THE defence handwriting expert in the Vybz Kartel murder trial said yesterday that he didn’t consider the element of forgery regarding a letter allegedly sent to the public defender by the key prosecution witness recanting a statement to the police.
He reiterated under crossexamination by senior prosecutor Jeremy Taylor that he had had sufficient reason to conclude that the letter, which he later read during the trial, was written by the witness.
“Any man on a galloping horse would come to the conclusion I have come to,” said expert Karl Major, a retired senior superintendent of police, to much laughter inside the number two courtroom at the Home Circuit Court.
In the letter sent to the Office of the Public Defender on November 18, 2013, the writer outlined that the police had forced him to give a statement implicating Kartel and the other men in the August 16, 2011 murder of Clive ‘Lizard’ Williams.
“I am [name withheld]. I’m the witness in the Vybz Kartel cause [case],” Major read from the letter. “The purpose of this letter is to inform you that the statement taken by the police [...] wasn’t willing because I didn’t go freely to the police station.
They came for me in brute force because then I apprehended fear and I legitimise theory of what happened on the 16th of August [...] I didn’t intend to be involved in their [...] that the reason why I didn’t want to come to court is because I see Clive after August 16[...].”
During the afternoon session of the trial, Public Defender Earl Witter, who was called by defence attorney Tom Tavares-Finson, testified that he received the letter from his secretary on November 20 last year.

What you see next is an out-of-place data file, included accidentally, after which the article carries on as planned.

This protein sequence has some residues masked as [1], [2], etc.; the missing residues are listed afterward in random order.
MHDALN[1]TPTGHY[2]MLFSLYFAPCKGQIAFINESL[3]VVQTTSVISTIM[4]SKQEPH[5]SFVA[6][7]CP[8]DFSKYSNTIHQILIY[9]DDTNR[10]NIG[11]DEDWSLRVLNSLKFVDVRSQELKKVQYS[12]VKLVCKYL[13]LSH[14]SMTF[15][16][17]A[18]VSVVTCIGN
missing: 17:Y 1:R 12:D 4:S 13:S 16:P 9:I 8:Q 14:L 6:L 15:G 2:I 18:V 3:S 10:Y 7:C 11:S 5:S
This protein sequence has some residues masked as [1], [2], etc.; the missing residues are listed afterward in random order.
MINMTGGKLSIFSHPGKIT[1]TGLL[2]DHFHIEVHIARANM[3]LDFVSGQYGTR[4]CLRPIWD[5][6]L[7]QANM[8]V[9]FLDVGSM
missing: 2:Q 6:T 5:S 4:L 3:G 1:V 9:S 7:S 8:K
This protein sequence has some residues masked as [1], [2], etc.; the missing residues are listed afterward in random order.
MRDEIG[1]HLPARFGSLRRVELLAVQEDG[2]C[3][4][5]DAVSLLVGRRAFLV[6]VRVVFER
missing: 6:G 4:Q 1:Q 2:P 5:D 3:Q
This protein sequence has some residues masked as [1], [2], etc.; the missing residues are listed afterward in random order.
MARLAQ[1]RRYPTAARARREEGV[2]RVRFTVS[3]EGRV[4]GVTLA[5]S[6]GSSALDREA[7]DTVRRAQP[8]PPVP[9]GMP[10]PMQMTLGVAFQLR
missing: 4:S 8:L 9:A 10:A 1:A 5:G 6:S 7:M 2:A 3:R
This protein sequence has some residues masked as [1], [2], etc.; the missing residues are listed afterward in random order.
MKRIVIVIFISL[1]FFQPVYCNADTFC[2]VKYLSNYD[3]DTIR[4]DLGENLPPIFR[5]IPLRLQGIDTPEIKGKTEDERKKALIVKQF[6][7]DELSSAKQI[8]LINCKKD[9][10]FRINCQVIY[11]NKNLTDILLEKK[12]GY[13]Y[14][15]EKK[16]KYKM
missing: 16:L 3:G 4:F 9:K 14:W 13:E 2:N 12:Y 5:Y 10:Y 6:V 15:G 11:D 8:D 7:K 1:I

He said he sent a copy of it to the Office of the Director of Public Prosecutions and that he responded as well to the sender of the letter.
Witter testified that he responded to the writer, in keeping with his custom, explaining that the letter ought not to have been sent to him (Witter). Vybz Kartel, whose real name is Adidja Palmer; Shawn ‘Shawn Storm’ Campbell; Andre St John; Kahira Jones; and Shane Williams are being tried before a panel of 11 jurors, before Justice LennoxCampbell, for the alleged killing of Clive ‘Lizard’ Williams at a house at Swallowfield Avenue in Havendale, St Andrew, on the evening of August 16, 2011.
He was reportedly beaten to death over the disappearance of two illegal guns.
Yesterday, as part of his effort to discredit the witness, Taylor asked Major, under cross-examination, if he had considered that the signature on the statement to the public defender was a forgery because of what appeared to be an absent ‘w’ at the end of the name.
The witness said no, and noted that the apparent absent ‘w’ may have been due to overwriting.
Under re-examination from Tavares-Finson, Major said that all the signatures of the witness on his statements to the police had features of overwriting.